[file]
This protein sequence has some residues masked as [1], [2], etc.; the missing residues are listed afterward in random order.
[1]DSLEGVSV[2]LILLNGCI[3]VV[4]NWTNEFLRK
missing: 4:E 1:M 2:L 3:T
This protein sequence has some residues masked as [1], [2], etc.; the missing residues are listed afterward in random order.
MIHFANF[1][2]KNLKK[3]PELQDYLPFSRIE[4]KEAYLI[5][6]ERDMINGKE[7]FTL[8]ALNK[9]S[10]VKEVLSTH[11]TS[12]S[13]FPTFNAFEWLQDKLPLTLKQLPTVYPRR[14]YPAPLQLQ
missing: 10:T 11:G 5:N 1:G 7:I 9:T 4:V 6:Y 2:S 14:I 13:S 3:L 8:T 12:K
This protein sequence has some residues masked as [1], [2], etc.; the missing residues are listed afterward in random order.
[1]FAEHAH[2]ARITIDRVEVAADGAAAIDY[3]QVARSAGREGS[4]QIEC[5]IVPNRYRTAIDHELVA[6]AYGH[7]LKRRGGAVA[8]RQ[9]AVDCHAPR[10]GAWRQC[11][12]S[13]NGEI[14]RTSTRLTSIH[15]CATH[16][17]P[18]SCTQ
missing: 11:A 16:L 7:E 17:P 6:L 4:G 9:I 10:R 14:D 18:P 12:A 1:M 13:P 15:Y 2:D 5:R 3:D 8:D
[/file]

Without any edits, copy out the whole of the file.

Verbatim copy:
This protein sequence has some residues masked as [1], [2], etc.; the missing residues are listed afterward in random order.
[1]DSLEGVSV[2]LILLNGCI[3]VV[4]NWTNEFLRK
missing: 4:E 1:M 2:L 3:T
This protein sequence has some residues masked as [1], [2], etc.; the missing residues are listed afterward in random order.
MIHFANF[1][2]KNLKK[3]PELQDYLPFSRIE[4]KEAYLI[5][6]ERDMINGKE[7]FTL[8]ALNK[9]S[10]VKEVLSTH[11]TS[12]S[13]FPTFNAFEWLQDKLPLTLKQLPTVYPRR[14]YPAPLQLQ
missing: 10:T 11:G 5:N 1:G 7:I 9:T 4:V 6:Y 2:S 14:I 13:S 3:L 8:T 12:K
This protein sequence has some residues masked as [1], [2], etc.; the missing residues are listed afterward in random order.
[1]FAEHAH[2]ARITIDRVEVAADGAAAIDY[3]QVARSAGREGS[4]QIEC[5]IVPNRYRTAIDHELVA[6]AYGH[7]LKRRGGAVA[8]RQ[9]AVDCHAPR[10]GAWRQC[11][12]S[13]NGEI[14]RTSTRLTSIH[15]CATH[16][17]P[18]SCTQ
missing: 11:A 16:L 7:E 17:P 6:L 4:G 9:I 10:R 14:D 18:P 12:A 1:M 13:P 15:Y 2:D 5:R 3:D 8:D